Thursday, December 26, 2019


God bless the master of this house 
And the mistress also 
And all the little children 
That round your table grow 
The cattle in your stable 
The dogs at your front door 
And all that dwell within your gates 
We'll wish you ten times more. 

- Verse 1 from the song Soul Cake, from Sting’s 2009 album If on a Winter's Night... Hear the song by clicking on the following link: 

Sting’s version appears to be an adaptation of the 1963 Peter, Paul and Mary song recorded as "A' Soalin". Hear it by clicking on: 
See a live performance at: 

The song was first collected as an English folk song in 1891. 

Souling is a Christian practice carried out during Allhallowtide and Christmastide. The custom was popular in England with the earliest activity reported in 1511. It is still practised to a minor extent in Sheffield and Cheshire during Allhallowtide. The custom was also popular in Wales and has counterparts in the Philippines and Portugal that are practiced to this day. Souling involved a group of people visiting local farms and cottages. The merrymakers would sing a "traditional request for apples, ale, and soul cakes. The songs were traditionally known as Souler's songs and were sung in a lamenting tone.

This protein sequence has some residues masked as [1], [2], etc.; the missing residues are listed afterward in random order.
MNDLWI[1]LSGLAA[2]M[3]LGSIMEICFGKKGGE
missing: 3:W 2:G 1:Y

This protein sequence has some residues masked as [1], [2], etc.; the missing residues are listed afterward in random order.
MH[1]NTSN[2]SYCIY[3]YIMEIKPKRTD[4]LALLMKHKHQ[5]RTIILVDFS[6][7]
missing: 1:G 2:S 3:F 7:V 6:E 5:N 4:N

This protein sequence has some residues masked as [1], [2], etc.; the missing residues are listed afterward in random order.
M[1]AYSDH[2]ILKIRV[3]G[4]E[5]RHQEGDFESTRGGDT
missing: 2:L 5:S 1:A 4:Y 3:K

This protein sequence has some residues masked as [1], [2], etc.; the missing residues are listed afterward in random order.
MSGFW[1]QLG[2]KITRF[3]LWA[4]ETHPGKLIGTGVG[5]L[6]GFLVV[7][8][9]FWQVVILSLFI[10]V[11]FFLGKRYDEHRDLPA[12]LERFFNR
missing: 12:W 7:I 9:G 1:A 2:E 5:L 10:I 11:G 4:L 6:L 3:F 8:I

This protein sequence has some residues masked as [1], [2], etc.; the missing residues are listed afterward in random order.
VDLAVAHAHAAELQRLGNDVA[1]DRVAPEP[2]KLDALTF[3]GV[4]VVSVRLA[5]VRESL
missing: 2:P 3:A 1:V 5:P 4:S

A soul cake, also known as a soulmass-cake, is a small round cake which is traditionally made for Halloween, All Saints' Day and All Souls' Day to commemorate the dead in the Christian tradition. The cakes, often simply referred to as souls, are given out to soulers (mainly consisting of children and the poor) who go from door to door during the days of Allhallowtide singing and saying prayers "for the souls of the givers and their friends". The practice in England, known as souling, dates to the medieval period, and was continued there until the 1930s, by both Protestant and Catholic Christians. In Sheffield and Cheshire, the custom has continued into modern times. In Lancashire and in the North-east of England soul cakes were known as Harcakes.

Soul cakes

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